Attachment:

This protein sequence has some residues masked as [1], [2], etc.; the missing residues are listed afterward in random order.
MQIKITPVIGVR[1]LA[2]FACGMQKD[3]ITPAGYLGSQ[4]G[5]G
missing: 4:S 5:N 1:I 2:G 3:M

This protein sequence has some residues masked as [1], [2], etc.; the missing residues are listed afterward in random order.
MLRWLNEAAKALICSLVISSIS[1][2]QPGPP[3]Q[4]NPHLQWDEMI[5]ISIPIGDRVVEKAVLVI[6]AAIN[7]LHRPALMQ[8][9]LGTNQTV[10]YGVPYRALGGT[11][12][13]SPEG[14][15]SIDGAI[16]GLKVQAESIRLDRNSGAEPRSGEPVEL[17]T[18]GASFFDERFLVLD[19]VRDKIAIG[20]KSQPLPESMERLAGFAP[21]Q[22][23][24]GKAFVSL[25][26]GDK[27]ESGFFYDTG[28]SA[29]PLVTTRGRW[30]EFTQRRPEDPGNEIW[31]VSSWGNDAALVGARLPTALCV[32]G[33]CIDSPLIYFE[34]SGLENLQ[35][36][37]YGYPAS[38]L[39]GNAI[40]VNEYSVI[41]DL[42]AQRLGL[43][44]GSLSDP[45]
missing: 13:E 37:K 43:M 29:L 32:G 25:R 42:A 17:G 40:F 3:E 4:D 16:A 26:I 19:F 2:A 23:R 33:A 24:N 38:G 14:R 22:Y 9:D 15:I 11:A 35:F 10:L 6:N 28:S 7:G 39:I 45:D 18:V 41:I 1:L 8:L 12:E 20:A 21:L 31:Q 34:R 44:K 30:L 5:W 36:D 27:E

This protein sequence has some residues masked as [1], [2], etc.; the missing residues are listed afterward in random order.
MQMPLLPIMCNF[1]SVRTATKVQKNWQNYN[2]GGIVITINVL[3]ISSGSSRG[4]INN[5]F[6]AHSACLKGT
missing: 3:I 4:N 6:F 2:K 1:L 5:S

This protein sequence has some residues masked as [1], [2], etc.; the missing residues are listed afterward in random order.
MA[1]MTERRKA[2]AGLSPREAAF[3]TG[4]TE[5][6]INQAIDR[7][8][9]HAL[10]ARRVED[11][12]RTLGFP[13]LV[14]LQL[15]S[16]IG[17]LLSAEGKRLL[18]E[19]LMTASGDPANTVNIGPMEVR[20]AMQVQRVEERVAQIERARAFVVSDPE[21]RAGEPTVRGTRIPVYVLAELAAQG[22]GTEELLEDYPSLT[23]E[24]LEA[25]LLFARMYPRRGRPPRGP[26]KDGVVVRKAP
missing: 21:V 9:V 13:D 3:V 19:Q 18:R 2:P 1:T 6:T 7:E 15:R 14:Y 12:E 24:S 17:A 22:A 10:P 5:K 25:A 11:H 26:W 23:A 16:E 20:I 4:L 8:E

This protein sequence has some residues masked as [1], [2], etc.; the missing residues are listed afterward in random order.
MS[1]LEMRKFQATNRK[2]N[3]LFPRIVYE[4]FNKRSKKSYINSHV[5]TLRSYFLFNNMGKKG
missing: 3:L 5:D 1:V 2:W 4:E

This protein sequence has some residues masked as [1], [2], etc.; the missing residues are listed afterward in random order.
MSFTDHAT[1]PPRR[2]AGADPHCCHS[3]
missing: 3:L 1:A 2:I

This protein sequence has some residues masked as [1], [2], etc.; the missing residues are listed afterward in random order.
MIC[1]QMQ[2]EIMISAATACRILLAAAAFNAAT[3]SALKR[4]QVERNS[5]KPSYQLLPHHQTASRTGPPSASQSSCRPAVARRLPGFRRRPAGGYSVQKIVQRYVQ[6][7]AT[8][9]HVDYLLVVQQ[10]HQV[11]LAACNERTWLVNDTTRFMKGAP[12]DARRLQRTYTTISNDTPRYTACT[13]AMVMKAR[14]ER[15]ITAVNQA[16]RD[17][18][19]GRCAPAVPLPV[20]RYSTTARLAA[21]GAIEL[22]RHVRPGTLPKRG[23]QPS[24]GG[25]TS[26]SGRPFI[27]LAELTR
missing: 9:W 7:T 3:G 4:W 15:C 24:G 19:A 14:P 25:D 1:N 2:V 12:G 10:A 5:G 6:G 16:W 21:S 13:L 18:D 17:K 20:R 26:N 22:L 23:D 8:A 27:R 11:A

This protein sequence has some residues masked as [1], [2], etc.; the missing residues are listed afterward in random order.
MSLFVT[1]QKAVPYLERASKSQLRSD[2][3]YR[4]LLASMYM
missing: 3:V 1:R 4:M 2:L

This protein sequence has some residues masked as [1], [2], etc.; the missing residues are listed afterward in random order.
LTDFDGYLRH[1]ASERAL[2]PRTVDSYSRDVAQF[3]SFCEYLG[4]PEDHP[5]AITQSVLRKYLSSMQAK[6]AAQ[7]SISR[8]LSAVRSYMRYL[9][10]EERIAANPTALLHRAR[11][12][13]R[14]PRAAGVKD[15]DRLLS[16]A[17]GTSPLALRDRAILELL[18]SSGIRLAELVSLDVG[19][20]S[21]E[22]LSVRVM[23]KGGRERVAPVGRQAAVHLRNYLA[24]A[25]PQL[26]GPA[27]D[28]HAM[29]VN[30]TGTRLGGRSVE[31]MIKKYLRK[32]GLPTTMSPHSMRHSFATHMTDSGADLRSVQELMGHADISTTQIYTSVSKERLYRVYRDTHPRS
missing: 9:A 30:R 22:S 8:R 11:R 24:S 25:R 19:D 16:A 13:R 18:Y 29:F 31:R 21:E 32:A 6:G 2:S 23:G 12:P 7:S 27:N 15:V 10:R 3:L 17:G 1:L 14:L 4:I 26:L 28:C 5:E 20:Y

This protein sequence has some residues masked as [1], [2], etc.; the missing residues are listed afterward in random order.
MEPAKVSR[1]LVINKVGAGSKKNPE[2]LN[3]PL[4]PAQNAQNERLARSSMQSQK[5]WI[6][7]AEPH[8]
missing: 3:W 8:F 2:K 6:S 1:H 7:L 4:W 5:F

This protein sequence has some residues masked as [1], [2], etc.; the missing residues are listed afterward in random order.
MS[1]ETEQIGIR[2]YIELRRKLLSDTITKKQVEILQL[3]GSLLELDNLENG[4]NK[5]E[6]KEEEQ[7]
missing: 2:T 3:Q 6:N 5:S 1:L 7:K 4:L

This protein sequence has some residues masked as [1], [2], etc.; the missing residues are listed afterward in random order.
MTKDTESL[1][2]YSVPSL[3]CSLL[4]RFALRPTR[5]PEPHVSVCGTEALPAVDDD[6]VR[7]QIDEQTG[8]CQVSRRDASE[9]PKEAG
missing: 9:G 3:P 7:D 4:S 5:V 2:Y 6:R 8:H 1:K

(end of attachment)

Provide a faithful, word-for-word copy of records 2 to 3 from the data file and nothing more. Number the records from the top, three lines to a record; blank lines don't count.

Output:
This protein sequence has some residues masked as [1], [2], etc.; the missing residues are listed afterward in random order.
MLRWLNEAAKALICSLVISSIS[1][2]QPGPP[3]Q[4]NPHLQWDEMI[5]ISIPIGDRVVEKAVLVI[6]AAIN[7]LHRPALMQ[8][9]LGTNQTV[10]YGVPYRALGGT[11][12][13]SPEG[14][15]SIDGAI[16]GLKVQAESIRLDRNSGAEPRSGEPVEL[17]T[18]GASFFDERFLVLD[19]VRDKIAIG[20]KSQPLPESMERLAGFAP[21]Q[22][23][24]GKAFVSL[25][26]GDK[27]ESGFFYDTG[28]SA[29]PLVTTRGRW[30]EFTQRRPEDPGNEIW[31]VSSWGNDAALVGARLPTALCV[32]G[33]CIDSPLIYFE[34]SGLENLQ[35][36][37]YGYPAS[38]L[39]GNAI[40]VNEYSVI[41]DL[42]AQRLGL[43][44]GSLSDP[45]
missing: 13:E 37:K 43:M 29:L 32:G 25:R 42:A 17:G 40:F 3:E 4:D 16:A 26:I 19:F 2:A 23:R 33:A 24:N 38:G 14:R 22:Y 9:D 15:I 11:A 35:F 10:L 6:N 28:S 7:G 39:I 45:D 18:V 41:I 1:L 8:L 12:E 20:A 21:L 31:Q 34:R 44:K 30:L 5:W 36:D 27:E

This protein sequence has some residues masked as [1], [2], etc.; the missing residues are listed afterward in random order.
MQMPLLPIMCNF[1]SVRTATKVQKNWQNYN[2]GGIVITINVL[3]ISSGSSRG[4]INN[5]F[6]AHSACLKGT
missing: 3:I 4:N 6:F 2:K 1:L 5:S